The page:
Price point

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Price point


When buying an item in a marketplace, people often overlook extra costs on top of the price. We spend time and effort to find out where we can buy what we are looking for at the lowest price. Time and effort spent for this purpose are search costs. If a person is not too picky and does not care if the price is a little higher than elsewhere, he spends almost nothing for search costs.
But if one is sensitive about differences in price and quality, he wants to find the best possible place to buy the product, no matter how high the search costs may be.
The question is how much he can afford for search costs. If search costs are too high, he can’t buy a good product for a desirable price because he can’t spend time endlessly searching for a place that sells the product at a good price.
A consumer has to buy a product of reasonable quality for a reasonable price within the search cost limit that he has set. If search costs become extremely high, a consumer sometimes gives up a purchase. He gives up buying a product because he can’t find it. If so, this is bad both for the consumer and for a potential seller who could have sold the product. The development of the market economy in the modern age can be summed up as a process of reducing search costs.
Voters who need to select a candidate for an election also pay search costs. In Korea, voters have had to watch since early this year the competition among presidential hopefuls and chaotic party primaries to find out who would become the final contender for the presidential race. It was hard to tell what items would be presented, let alone examine their quality and price. A candidate left his own party and ran as an independent, political parties talked about merging and some candidates talked about unifying for a single candidate, only increasing search costs for voters.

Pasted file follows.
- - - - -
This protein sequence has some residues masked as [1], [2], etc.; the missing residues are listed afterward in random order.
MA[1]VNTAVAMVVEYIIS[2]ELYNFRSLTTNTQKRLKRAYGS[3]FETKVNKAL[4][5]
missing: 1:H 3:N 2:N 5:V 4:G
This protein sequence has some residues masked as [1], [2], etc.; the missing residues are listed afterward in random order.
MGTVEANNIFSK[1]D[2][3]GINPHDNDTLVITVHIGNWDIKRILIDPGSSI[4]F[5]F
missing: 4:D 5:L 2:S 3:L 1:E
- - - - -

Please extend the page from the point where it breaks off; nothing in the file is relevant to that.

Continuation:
Now, the presidential candidates have completed registrations for the election so the election market is open. In the market for the election, the period for searching has ended and the season for marketing has begun. The problem is that it is still hard to know the quality and price of products in the marketplace. The presidential candidates have not presented decent pledges; they are only working hard to reveal rivals’ flaws, just like a merchant who does not show his goods but just says others’ are bad. Thus, it is more difficult for voters to spot a good item.
If a product turns out to have a flaw, we can get a refund. But if we pick the wrong person for president, we can’t get a replacement. That would be very bad indeed.

The writer is an editorial writer of the JoongAng Ilbo.

By Kim Jong-soo []
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